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Whangamumu Te Toroa Track loop, Cape Brett

The calm waters of Whangamumu Harbour. Photo: Michael Smith
Cape Brett
From Russell, drive 27km on Russell/Kempthorne/Manawaora roads and turn left onto Rawhiti Road. Track begins 1 km from junction
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Cape Brett may be the jewel in the crown of Bay of Islands walks, but there are equally rewarding day trips in the vicinity.

Crossing a stile onto farmland, walk along an expansive grass and then gravel path, amidst secondary growth of tree ferns and manuka. The path then narrows, turning to clay on a steady climb to the brow of a ridge. Here the track branches left to Kauri Grove and the Cape Brett Track. Within minutes you’re greeted to stunning views of Home Point and Whangaruru to the south, and Whangamumu Harbour directly below.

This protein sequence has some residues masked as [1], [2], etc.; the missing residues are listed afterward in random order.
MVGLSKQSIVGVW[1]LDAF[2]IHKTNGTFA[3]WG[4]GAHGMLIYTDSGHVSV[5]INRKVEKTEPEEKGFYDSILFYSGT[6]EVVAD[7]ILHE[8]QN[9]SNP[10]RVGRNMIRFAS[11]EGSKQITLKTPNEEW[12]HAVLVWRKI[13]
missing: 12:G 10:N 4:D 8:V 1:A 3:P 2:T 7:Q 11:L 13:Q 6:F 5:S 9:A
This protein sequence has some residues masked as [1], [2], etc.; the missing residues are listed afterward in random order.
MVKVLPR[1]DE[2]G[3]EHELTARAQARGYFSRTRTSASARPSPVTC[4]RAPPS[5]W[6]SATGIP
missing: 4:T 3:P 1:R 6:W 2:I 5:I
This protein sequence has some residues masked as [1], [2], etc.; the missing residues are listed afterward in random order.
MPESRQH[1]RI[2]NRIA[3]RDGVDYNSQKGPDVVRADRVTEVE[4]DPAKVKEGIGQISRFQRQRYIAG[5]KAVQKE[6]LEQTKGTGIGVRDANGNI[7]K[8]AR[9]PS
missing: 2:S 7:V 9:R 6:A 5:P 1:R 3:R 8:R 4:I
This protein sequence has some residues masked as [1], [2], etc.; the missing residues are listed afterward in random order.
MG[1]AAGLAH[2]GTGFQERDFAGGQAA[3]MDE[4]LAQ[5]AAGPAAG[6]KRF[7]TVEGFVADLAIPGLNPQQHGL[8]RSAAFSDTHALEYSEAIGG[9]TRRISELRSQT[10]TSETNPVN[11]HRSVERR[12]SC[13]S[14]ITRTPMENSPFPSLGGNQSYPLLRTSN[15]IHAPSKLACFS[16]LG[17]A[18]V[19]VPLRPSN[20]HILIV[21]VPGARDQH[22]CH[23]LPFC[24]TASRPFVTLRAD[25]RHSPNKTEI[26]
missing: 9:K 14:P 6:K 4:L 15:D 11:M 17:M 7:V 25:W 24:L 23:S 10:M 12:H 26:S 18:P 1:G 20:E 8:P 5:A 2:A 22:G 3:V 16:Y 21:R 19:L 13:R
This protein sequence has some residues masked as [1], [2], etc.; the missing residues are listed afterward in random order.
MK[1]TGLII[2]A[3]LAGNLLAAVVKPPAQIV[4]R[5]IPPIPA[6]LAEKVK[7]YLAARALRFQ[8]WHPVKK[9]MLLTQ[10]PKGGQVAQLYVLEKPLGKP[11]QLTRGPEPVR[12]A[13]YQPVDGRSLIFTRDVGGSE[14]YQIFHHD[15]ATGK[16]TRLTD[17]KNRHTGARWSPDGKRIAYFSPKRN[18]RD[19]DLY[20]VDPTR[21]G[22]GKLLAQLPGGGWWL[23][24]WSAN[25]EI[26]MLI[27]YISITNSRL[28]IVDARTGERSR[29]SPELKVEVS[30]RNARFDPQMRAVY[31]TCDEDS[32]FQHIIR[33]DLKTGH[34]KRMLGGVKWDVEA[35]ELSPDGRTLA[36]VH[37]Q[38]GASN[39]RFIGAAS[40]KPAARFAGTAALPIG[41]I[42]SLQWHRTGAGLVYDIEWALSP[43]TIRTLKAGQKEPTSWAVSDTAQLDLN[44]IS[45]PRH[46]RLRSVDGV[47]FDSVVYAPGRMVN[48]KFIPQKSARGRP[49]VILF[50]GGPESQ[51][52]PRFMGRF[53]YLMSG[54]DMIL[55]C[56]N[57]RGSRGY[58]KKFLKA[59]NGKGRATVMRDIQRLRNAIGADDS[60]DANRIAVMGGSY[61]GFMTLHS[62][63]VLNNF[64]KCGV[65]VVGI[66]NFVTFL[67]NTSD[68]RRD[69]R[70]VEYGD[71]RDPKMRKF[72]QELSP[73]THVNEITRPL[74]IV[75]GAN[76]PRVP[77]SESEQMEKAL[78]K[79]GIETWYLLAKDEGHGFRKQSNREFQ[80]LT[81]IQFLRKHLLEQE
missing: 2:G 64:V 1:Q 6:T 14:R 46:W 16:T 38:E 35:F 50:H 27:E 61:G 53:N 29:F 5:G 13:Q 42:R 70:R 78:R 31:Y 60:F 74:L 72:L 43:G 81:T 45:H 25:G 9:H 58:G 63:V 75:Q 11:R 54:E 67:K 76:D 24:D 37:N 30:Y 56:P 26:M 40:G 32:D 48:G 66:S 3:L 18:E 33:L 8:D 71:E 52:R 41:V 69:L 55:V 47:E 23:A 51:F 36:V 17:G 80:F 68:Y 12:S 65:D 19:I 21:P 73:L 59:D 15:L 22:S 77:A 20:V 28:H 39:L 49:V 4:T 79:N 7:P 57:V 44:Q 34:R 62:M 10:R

Descend the grassy slopes to the pohutukawa-fringed beach, head north along the beach and around the headland leading to the ruins of the whaling station. The station operated from the late 19th Century until 1940, when an oil slick from a wreck forced the whales to alter their migratory route, putting the station out of business.

Hike uphill through increasingly dense bush, then make the steep descent to the two inlets in Te Toroa Bay. From the second inlet it’s a strenuous 40-minute climb to the junction with the Cape Brett Track. Turning south, move along the undulating spine of the peninsula towards a high point of 345m at the Pukehuia trig, with magnificent views on both sides – particularly the outer Bay of Islands to the north-west. Reach another junction and begin the gentle descent of the Kauri Grove Track – a mix of regenerating bush and young kauri – eventually completing the loop.

Because the walk involves entering a section of the Cape Brett Track, it attracts a partial fee of $10, payable at the Russell Information Centre.